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I uEMPTY AND INSINCERE." -40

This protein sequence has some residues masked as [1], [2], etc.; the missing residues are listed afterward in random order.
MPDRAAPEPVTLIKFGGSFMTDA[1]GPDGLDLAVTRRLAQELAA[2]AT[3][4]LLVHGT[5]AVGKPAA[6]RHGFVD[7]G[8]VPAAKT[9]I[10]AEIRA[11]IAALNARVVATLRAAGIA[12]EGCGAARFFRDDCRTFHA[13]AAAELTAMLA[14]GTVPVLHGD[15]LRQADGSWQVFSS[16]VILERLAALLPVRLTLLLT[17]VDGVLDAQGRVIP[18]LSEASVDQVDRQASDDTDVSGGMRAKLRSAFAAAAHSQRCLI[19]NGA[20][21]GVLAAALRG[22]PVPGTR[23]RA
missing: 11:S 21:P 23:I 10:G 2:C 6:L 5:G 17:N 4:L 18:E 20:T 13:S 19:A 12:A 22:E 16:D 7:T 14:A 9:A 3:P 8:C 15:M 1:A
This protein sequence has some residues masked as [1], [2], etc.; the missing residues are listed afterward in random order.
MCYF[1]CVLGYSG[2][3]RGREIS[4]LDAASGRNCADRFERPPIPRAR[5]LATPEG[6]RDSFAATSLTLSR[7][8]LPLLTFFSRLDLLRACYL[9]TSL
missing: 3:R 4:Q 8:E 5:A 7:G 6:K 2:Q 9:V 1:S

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I uEMPTY AND INSINCERE. 40 /Germany's Sham Peace Proposal. I i t STINGING REPLY FROM THE ALLIES. I I REMORSELESS ARRAY OF FACTS. âââ I PRESS BUREAU, Saturday night (received Sunday morning). The following is a translation ot the â¦<?xt of the Allies' reply to the German peace Note communicated bv the Frencli Government on behali ol the Allied Pewers to the United States Ambassador In Paris :â December 30th. The Allied Covernments of Russia, < France, Creat Britain, Japan, Italy, Serbia, Belgium, Montenegro, Portugal j and Rumania, united for the defence of the freedom of nations, and faithful to their undertakings not to lay down I their arms except in common accord, have decided to return a joint answer j ta the I ILLUSORY PEACE PROPOSALS which have been addressed to them by the Governments of the Enemy Powers through the intermediary of the United States, Spain, Switzerland, and the Netherlands. t Af a prelude ut any reply the Allied Pcvffs feel hound to protest strongly --tgabt!t, the two material assertions made in the Xotfi from the enemy Powers, the one professing to throw upon the Allies the reo *jtansibilit y of the war and the other 1110- iairning the victory- of the Central Powert. The Allie s cannot admit a cla-ira which is la iratrue in e,ch and is sufficient alone to r Hile all attempts at negotiation. The Allied nations have for thirty months 'â eon engaged in s. war which they had done everything u, avoid. Xhty have shown by â¢â hair actions their devotion to peace. This sewtion. is as strong to-day as it was in 1914. and after the Violating by Germany irsf her engagements. Germany's promise is no sufficient foundation on which to re-establish the peace which s he broke, i A m-e-ic suggestion without statement or verm* thia.'i negotiations should be opened is net an offer of peace. The putting forward by the Imperial Government of t A sham proposal, iaciarig zlit suDstaaic-f, and precision, '"would 4pneai- to be less art offer of peace than « war nklamuvre. Tt is founded on a. calculated misiiiterpre- tAtMn of the character of the struggle in the past, the present and the future. As- for the past the German Note takes no accoulit of the facts, dates and figures whioh establish that the war was desired. provoked and declared by Germany and Austria-Hungary. At the Hague Conference it was the Ger- man delegate who refused all proposals for disarmament- in July. 1914; it "was Austria- Hungary who, after having addressed to Serbia, an unprecedented ultirmuum. de- clared war upon her in spite of the satisfac- tion which had at once been accorded. The Central Empires then rejected all the ) attempts made by the Entente to bring èbout a pacific solution of a purely local conflict. Great Britain suggested a conference; France proposed an International Commis- pion the Emperor of Russia Asked the German Emperor to go to arbitration, ajsd Russia and Austria-Hungary came to an j, wnderstanding on the ere of the conflict, but ;te all these efforts German} t>ave neither answer nor effect. Belgium was invaded by an Empire which th.a,d guaranteed her neutrality and which has (had the assurance tc- proclaim that treaties were "scraps I) f paper. ,ønd that "necessity knows no law." At the present moment those sham offers tm the part of Germany rest on a "war ma:p" of Enirope alone, which represents Wthing more than a superficial and passmg phaBe of the situation and not the real strength of the belligerents. Peace concluded "upon these terms would "tv2 only to the advantage of the aggressors, who, after imagining that they would Reach their goal in, two months, discovered after two years that thev could tiefver attain it. As for the future, the disasters caused by the German declarations of war and the in- numerable outrages committed by Germanv and her allies against both belligerents arid reutrals demand penalties, reparation, and guarantees. Germany avoids the mention of any of these. In reality the.se overtures made by the Ont-ral Powers are nothing more than a < -llculated attempt to influence the future <â wirse of the war, and to end it by imposing German peace. I The abject of these overtux'es is to e? c Create dissension in public opinion »n the Allied countries, but that public I opimon, ha? in %pite of all the bac in_,C-?e;? s; e?- ??red by the AUies. already given its answer with admirable ifrmness, and has denounced the empty pretence of the declaration of the en."my Powers. They have the further object of stiffening I V'cblic opimon in Germany and in the coun- tries allied to her. one and all already seveiely tried bv their losses, worn out by economic pressure, and crushed bv the supreme effort which has been imposed upon their inhabitants. TheT endeavour to deceive andintitui- date public opinion in neutral countries whose inhabitants have long since made up their mmds where the initial respon- sioilit.y rests, have recognised the existing responsibilities, 1nd are far too enlighten- «d to favour the designs of Germany by abandoning the defence of human free- clom. Finally, these overture" attempt to justify in a dvance in the eyes ot the world a nein- series of (Times, submarine war- fere, deportations, forced labour and forced enlistment of inhabitants against .â their own countries, and violations of neutrality. Fully CONSCIOUS OF THE GRAVltY OF THIS MOMENT, but equally conscious of its require- ments, the Allied Governments, closely united to one another, and in oerfect sympathy with their neonles. REFUSE TO CONSIDER A PRO- POSAL which Is empty and insincere. Once again the Allies declare that no i ir-a,ce is possible so long as they have not. 0-coureA repa,r--t;,rm 1-iolated -t,nci Secured reparation otviolated ripbts and Hh orties, recognition or the principle ol nationalities, and of the free existence of la',l states, so long as they have not C.i)tight abbot a settlement ea IC111at to: lend (?iiep and for all forcp which have con-1i -etitut,c-d a Perpetual menace to the nations, paitt wafford the only effective guarantee; for the future security of the world. In conclusion, the Allied Powers think it jteeefisary to put forward the following con- eitie rations which show the special situation of Belgium alter two and a, lialf N-eiaii of war: In viitue of international treaties pigned by five great Europea.ii Powers, of (whom Germany was one, Belgium enjoyed Itlre the war a special status rendering her territory inviolable and pJaci-n,g her under the guarantee of the Powers outride all Euro- conflicts. She was, however, in ajftte of these to'caties., the first to suffer the aggression of Gen;i;y. for this reason The Belgian Government I Tr:? '?-f:!y to define the aim* which] E .'<?p!)-t?h<'?'e)'c6?ed to pursue. I :j ? fi??tin!: ?dc by s?Ae with th? Eh- I tente Powers for right and justice Belgium has alway.> scrupulou*ly fulfilled the duties which her neutrahty imposed upon her. She has taken up arms to defend her indepen- dence and her neutrality, violate 1 by Ger- j many, and to show blie i-eiiiaiiis 'aithful to her international obligations. Oji the 4th of August, 1914. in th. Reich- i -fag. the German Chancellor admitted that. this constituted an in justice con- trary to the laws uf nations, and pledged I himself in the Ham", of Germany to repair it. During two aiid a hali )eals thift injustice I ha.s beer, cruelly aggravated by the proceed- ings of the occupying forces, which havB ex- 1 hausted the resources o: L the countrw Ruined its industries, devastated its I towns aiid villager, and have been responsible foi I iimumsn.ble massacres, executions and im- prisonrnen.ts.. At this very monictt wliile Gem.any is proclaiming peace and humanity t.o the | world ihe i, deporting Belgian citizens by j thousands and redticin,g them to slavery. i Belgium before the war asked for nothing t, I c. 1, but to e in harmony with her neighbours. Her Kl!lg a.)(! her Government have ¡ But one aim, if if re-e-Uc ilishmeot of peace and justice, but | they only desire a peine which would assure to their couutry legitimate reparation, guar anteeK and safeguards for the future. â